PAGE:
Iran may agree to accept restrictions on its nuclear activities in exchange for the lifting of sanctions, but they are doing so under duress and the restrictions are an infringement of Iran's rights under the NPT.
The stated reason for the US imposing these restrictions is to eliminate, or at least severely reduce, Iran's ability to develop nuclear weapons. To this end, the US asserts that Iran's enrichment facilities must be limited so that the "the breakout time", that is, the time needed to enrich enough uranium to weapons grade for one bomb, is increased to around a year from what is said to be two or three months at present.
This in turn assumes that Iran has the ambition to develop nuclear weapons, as Israel did many years ago, or will acquire such an ambition if the opportunity to do so arises in the future.
Binyamin Netanyahu, the Israeli prime minister, and his allies in the US Congress purport to believe that Iran has had that ambition and has been actively trying to realise it for many years. In 1992, he predicted that Iran was three to five years from being able to produce a nuclear weapon and said that the threat had to be "uprooted by an international front headed by the US".
In his book Manufactured Crisis: The Untold Story of the Iran Nuclear Scare published last year, the American investigative journalist Gareth Porter demonstrated meticulously that the intelligence on which assertions that Iran has or had a nuclear weapons programme was either misinterpreted or simply false. As for the IAEA, it has never found any evidence at Iran's nuclear facilities of the diversion of nuclear material for possible military purposes.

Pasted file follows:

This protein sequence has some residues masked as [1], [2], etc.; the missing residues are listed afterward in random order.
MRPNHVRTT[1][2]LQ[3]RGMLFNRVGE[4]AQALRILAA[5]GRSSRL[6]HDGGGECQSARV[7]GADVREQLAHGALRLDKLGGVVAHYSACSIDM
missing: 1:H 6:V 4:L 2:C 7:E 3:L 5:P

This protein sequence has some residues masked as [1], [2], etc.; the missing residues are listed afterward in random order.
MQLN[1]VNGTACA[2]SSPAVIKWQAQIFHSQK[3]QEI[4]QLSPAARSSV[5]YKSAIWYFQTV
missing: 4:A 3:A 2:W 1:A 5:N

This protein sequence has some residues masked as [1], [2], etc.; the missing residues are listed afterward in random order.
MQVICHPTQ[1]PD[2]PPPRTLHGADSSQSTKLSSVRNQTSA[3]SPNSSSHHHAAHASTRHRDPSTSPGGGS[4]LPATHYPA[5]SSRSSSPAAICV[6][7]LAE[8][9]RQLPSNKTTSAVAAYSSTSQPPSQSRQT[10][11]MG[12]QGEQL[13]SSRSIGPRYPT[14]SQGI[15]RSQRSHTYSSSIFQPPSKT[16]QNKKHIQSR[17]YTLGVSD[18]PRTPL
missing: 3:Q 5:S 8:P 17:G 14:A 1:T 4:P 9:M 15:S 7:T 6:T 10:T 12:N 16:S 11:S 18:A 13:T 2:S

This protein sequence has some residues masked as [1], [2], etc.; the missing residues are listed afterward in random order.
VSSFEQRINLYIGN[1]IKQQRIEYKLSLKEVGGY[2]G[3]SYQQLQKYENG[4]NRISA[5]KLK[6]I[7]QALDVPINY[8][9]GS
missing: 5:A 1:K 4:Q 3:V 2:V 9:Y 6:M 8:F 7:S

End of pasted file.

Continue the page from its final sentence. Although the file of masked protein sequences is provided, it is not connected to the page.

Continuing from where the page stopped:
Iran has repeatedly denied that it has any ambitions to develop nuclear weapons. What is more, in 2005 Ayatollah Ali Khamenei, Iran's Supreme Leader, issued a fatwa saying that "the production, stockpiling, and use of nuclear weapons are forbidden under Islam and the Islamic Republic of Iran shall never acquire these weapons". He has repeated that message many times since then.
In the National Intelligence Estimate (NIE), Iran: Nuclear Intentions and Capabilities, produced in November 2007, the 16 US intelligence services expressed the consensus view that Iran did not have an active nuclear weapons programme at that time, having in their view halted a programme in 2003.
The reaction of President George W. Bush to this good news is instructive: it made him "angry". We know this because he says so in his memoir, Decision Points.
One might have thought that the president would have welcomed intelligence that Iran wasn't developing nuclear weapons. After all, preventing the country acquiring nuclear weapons was supposed to be a major objective of his foreign policy.
But instead he was angry -- because it cut the ground from under his efforts to gain international support for what he termed "dealing with Iran", which clearly went beyond ensuring that it did not possess a nuclear weapons programme. Specifically, it made it impossible for him to take military action against Iran.
"The NIE didn't just undermine diplomacy. It also tied my hands on the military side," Bush wrote. "There were many reasons I was concerned about undertaking a military strike on Iran, including its uncertain effectiveness and the serious problems it would create for Iraq's fragile young democracy. But after the NIE, how could I possibly explain using the military to destroy the nuclear facilities of a country the intelligence community said had no active nuclear weapons programme?"
Could there be a more telling demonstration that the Bush administration was not concerned that Iran actually had a nuclear weapons programme? Rather its concern was that it would become obvious that Iran did not have one, and that as a result the US would no longer be able to maintain international support for "dealing with Iran".